Gait abnormalities in tibial nerve paralysis: a biomechanical study

Arch Phys Med Rehabil. 1985 Feb;66(2):80-5.


Gastrocnemius-soleus dysfunction is a frequent result of cauda equina lesions and peripheral neurophathies and of stroke and brain injury. Temporary tibial nerve paralysis constitutes a comparable laboratory condition which allows the controlled examination of aspects of these disabilities. The biomechanical effects of temporary tibial nerve paralysis in six normal young adult volunteers were examined to quantitatively define the gait abnormalities resulting from gastrocnemius-soleus paralysis and to provide a basis for the assessment of the effectiveness of different orthotic designs in restoring a normal gait pattern. The motion of the right lower extremity, ground reactive forces acting on the right lower extremity, timing of gait events and step length were recorded, first during normal ambulation and then during ambulation after a right tibial nerve block. Step length was reduced bilaterally after the nerve block (p less than 0.005); the reduction was greater for the left (unblocked) step than for the right (blocked) step (p less than 0.005). Right heeloff was delayed until the time of left heelstrike in all subjects after the right tibial block. Right heeloff occurred later (p less than 0.005) while left heelstrike occurred earlier than normal (p less than 0.005). The shorter left step length and earlier left heelstrike resulted from a reduction in the forward progression of the right hip (p less than 0.001). When subjects were deprived of the plantarflexion activity necessary to counteract dorsiflexion moments at the ankle, they delayed the forward progression of the center of pressure (p less than 0.001) to avoid the unstable collapse of the foot into dorsiflexion.(ABSTRACT TRUNCATED AT 250 WORDS)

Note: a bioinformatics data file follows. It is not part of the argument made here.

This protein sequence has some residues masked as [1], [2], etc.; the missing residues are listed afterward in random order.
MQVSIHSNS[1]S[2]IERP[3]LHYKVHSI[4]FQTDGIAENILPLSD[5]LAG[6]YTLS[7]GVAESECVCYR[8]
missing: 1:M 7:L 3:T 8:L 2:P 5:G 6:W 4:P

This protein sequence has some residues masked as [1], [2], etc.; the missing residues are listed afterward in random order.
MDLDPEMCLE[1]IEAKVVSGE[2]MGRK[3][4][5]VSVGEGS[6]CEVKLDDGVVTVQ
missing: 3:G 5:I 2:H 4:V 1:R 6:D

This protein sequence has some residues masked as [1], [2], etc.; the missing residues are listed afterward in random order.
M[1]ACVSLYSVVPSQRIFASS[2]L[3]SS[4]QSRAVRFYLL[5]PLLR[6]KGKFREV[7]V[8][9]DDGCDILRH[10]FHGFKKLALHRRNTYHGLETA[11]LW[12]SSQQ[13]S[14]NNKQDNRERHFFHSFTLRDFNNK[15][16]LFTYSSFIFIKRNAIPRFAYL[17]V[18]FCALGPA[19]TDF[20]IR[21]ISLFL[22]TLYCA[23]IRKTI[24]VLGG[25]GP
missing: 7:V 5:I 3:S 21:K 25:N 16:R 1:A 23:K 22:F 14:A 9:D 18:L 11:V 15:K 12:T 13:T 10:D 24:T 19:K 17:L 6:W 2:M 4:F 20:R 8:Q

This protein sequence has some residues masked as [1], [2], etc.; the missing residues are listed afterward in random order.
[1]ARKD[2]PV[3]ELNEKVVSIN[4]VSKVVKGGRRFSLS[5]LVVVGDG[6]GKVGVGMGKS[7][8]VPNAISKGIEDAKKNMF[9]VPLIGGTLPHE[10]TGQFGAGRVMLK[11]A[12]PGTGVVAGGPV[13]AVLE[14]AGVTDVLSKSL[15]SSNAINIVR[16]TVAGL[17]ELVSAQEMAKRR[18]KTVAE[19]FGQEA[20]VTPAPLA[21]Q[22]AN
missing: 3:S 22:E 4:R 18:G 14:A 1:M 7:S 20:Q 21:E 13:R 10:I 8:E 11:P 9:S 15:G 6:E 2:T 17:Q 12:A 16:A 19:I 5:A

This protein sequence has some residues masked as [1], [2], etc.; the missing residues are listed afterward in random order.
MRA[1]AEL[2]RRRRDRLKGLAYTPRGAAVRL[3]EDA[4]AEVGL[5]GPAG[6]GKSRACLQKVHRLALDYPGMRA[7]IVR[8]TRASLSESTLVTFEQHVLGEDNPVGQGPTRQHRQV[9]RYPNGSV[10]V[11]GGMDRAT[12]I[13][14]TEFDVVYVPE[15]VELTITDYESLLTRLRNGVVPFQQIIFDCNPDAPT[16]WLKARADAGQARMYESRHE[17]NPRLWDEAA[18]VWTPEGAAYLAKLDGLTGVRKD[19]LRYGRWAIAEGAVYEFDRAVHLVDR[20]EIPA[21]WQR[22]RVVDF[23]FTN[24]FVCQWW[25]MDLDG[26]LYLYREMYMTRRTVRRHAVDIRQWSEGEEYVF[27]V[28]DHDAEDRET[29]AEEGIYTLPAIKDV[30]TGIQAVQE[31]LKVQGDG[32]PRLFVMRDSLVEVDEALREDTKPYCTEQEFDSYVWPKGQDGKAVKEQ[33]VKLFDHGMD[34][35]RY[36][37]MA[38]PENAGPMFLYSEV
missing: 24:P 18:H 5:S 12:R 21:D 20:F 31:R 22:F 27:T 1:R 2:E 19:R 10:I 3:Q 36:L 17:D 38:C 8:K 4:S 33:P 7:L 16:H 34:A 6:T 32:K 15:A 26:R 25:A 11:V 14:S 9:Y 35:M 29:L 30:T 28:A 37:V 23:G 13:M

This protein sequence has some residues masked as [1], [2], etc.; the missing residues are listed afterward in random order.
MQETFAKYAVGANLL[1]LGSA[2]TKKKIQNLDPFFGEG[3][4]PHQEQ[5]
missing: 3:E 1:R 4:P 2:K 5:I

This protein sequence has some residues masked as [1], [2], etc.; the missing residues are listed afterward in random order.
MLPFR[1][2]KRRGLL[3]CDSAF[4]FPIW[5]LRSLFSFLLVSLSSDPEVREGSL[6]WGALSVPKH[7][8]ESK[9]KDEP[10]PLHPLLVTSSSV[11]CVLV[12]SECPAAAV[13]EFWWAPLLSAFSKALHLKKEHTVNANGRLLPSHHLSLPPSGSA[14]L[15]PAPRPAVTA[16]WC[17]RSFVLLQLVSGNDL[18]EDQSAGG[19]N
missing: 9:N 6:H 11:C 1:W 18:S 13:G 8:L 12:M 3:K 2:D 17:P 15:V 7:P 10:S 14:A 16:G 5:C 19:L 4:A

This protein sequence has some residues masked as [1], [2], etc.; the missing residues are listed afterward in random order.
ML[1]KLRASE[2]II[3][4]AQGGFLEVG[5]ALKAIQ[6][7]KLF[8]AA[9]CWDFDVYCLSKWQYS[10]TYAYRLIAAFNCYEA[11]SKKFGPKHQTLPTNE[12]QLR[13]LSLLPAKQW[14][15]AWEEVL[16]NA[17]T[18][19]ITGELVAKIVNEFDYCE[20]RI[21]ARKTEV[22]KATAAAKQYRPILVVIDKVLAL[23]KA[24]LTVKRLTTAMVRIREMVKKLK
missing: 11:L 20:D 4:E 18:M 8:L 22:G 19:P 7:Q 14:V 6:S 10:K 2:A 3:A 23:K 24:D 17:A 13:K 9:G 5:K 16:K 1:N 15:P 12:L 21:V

Publication types

  • Research Support, U.S. Gov't, Non-P.H.S.

MeSH terms

  • Adult
  • Biomechanical Phenomena
  • Female
  • Gait*
  • Humans
  • Knee / physiopathology
  • Male
  • Nerve Block
  • Paralysis / physiopathology*
  • Tibial Nerve / physiopathology*